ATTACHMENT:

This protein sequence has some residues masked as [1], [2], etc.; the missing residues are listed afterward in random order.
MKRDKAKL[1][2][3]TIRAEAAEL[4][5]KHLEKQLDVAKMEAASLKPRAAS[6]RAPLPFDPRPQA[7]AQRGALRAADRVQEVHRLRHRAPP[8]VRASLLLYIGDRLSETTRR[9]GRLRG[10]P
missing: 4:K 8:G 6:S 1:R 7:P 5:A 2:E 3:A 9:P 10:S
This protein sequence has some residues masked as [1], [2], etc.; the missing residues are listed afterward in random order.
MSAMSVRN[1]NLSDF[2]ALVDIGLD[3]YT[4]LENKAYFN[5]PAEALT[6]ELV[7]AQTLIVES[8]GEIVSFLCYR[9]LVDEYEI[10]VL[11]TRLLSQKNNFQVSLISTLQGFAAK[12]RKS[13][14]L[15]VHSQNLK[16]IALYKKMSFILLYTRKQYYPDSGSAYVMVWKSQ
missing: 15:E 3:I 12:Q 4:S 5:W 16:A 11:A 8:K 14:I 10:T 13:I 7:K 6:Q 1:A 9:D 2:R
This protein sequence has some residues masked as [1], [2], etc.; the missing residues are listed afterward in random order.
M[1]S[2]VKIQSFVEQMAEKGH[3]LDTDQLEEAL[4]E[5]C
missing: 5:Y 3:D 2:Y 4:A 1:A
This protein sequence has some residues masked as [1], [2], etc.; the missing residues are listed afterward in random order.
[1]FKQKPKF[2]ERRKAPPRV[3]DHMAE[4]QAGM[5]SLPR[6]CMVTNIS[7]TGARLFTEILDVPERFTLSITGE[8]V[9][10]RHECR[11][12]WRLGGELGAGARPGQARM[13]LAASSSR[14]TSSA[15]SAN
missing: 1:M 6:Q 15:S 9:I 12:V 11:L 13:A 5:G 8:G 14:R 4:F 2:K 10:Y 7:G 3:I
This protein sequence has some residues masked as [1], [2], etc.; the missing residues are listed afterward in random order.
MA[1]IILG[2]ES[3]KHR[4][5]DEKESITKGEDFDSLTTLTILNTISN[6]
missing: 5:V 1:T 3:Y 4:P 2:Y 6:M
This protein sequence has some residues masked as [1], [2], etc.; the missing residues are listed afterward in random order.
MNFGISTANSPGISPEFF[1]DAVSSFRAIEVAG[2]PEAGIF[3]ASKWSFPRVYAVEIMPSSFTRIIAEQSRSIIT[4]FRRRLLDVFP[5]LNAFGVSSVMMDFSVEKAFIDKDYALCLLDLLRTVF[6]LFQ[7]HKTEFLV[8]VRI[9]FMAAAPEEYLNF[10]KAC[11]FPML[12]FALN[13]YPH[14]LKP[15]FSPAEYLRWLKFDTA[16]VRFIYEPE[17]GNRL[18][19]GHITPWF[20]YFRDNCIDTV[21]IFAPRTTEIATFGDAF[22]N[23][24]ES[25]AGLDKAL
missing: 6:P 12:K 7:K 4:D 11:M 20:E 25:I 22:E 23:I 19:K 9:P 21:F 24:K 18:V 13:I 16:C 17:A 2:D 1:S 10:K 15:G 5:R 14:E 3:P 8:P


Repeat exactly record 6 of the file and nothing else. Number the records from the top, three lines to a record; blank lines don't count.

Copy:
This protein sequence has some residues masked as [1], [2], etc.; the missing residues are listed afterward in random order.
MNFGISTANSPGISPEFF[1]DAVSSFRAIEVAG[2]PEAGIF[3]ASKWSFPRVYAVEIMPSSFTRIIAEQSRSIIT[4]FRRRLLDVFP[5]LNAFGVSSVMMDFSVEKAFIDKDYALCLLDLLRTVF[6]LFQ[7]HKTEFLV[8]VRI[9]FMAAAPEEYLNF[10]KAC[11]FPML[12]FALN[13]YPH[14]LKP[15]FSPAEYLRWLKFDTA[16]VRFIYEPE[17]GNRL[18][19]GHITPWF[20]YFRDNCIDTV[21]IFAPRTTEIATFGDAF[22]N[23][24]ES[25]AGLDKAL
missing: 6:P 12:K 7:K 4:D 11:M 20:E 25:I 22:E 23:I 19:K 9:P 21:F 24:K 18:V 13:I 16:C 17:A 2:D 1:S 10:K 15:G 5:R 14:E 3:P 8:P